but there is no substitute for someone hitting your real life short balls.

The ultimate test?? If drop feeds were so good, do the pros hardly ever use this device in their training?
Drop feeds are not ideal but beter than nothing and close enough that you should be able to adjust.
 
#87
Actually, that was his logic for why he doesn't split step during RoS: opponents' serves are too variable, therefore he can't time the split properly, ends up late, and if you're too late, it's worse than no split.

This makes no sense to me as every opponent varies not just in their serve but every other stroke as well as personality and playing style and conditioning, etc. You adapt to each one as they come.
I don't get it either.
 
#88
Actually, that was his logic for why he doesn't split step during RoS: opponents' serves are too variable, therefore he can't time the split properly, ends up late, and if you're too late, it's worse than no split.

This makes no sense to me as every opponent varies not just in their serve but every other stroke as well as personality and playing style and conditioning, etc. You adapt to each one as they come.
Because a rally ball is slower than a serve.
And opponents rally balls vary less than their serves.
If you mess up the split timing on a rally, you still have tons of time to react.
 
#89
I've seen videos of Sock, Wawrinka and Dimitrov doing drop feed drills. So I suspect it's pretty common among the pros. One of the single hardest things to do in tennis is to consistently generate your own pace off of balls that don't have much pace. I believe that's what the drop feed drills are for.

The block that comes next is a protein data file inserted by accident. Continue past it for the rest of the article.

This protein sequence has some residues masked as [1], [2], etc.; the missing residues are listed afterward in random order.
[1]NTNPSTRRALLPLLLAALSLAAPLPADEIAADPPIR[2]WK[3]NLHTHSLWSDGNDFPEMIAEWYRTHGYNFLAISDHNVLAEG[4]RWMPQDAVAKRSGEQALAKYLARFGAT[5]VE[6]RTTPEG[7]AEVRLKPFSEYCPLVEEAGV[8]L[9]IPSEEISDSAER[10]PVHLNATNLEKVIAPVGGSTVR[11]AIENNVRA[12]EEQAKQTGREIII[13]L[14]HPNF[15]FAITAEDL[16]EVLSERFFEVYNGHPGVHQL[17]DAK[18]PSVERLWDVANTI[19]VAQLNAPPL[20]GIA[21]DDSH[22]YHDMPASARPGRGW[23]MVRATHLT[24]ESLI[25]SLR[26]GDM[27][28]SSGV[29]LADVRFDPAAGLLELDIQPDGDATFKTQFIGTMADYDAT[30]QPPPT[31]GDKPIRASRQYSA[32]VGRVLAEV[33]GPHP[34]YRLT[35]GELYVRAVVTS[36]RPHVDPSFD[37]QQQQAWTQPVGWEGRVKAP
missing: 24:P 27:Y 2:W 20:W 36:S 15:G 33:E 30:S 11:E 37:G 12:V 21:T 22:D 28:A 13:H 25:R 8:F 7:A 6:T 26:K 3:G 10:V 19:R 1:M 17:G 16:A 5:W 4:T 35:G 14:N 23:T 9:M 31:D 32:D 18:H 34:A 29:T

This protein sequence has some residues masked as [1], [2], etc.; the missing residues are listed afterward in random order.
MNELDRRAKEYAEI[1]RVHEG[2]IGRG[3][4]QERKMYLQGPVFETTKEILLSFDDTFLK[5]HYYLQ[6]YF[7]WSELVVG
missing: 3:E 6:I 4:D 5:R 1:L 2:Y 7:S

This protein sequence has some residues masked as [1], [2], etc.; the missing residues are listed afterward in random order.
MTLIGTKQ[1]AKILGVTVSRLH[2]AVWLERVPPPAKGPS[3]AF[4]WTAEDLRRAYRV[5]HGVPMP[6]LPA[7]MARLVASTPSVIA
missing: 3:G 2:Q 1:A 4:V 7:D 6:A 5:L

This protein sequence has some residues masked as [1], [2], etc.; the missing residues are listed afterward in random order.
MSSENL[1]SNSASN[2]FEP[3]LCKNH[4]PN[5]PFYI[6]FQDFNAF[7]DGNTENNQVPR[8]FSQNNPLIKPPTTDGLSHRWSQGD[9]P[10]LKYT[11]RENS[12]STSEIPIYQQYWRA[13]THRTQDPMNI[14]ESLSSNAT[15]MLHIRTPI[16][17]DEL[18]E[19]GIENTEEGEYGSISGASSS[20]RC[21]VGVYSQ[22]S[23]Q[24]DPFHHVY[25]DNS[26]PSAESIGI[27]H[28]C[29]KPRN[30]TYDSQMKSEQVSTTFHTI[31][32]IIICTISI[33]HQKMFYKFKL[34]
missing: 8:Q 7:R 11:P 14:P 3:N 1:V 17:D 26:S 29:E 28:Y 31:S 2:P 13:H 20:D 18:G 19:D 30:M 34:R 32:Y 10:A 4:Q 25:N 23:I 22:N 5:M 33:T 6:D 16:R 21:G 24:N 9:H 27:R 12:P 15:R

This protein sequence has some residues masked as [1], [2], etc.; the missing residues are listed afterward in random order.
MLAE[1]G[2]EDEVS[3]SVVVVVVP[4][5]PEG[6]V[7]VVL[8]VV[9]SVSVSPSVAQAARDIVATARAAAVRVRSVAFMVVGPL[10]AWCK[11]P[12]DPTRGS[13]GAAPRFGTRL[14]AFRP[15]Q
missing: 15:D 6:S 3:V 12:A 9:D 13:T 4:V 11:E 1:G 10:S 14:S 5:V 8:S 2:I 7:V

I agree wholeheartedly. The drop feed method helps me most against pushers or wen I play combo league and the opponent is a lower level. I learned from an instructor several years ago that it is hard to make pace of a ball that returns dead or slower than what you sent over the net. It is easy to respond to an opponent who has good pace on the ball.
 
#90
Because a rally ball is slower than a serve.
And opponents rally balls vary less than their serves.
If you mess up the split timing on a rally, you still have tons of time to react.
Those examples are all steps on a continuum for me. Some rally balls from better players I face go faster than some serves from lesser players. Tell your D1 coach to unload on a few FHs and compare that to the serves you face on a regular basis.
 
#91
In another thread, @S&V-not_dead_yet said he practices approach shots by drop feeding.
To this, I say you're practicing something else. The ball is not moving towards you.
Therefore, you're perfecting a swing that will not exist in a match.
A shot occurred in a match today that was pretty much like my drop feed: my opponent's shot was a high-ish floater mis-hit so the trajectory of the incoming ball was almost vertical, just like my drop feeds. I was able to short-hop it just like I've been practicing.
 
#92
I personally think that if you can play around the world (you hit the ball, run to the other baseline, hit the ball) by yourself, while hitting only hard/driving shots is the best practice - both from a skill and athleticism standpoint.

Unfortunately, I rarely get more than 1 hit into it.
My serve is so good that when I try this, I am constantly acing myself.

Proof that my serve is at least NTRP 5.5. I can probably ace Federer and Djokovic too with the right training opportunities.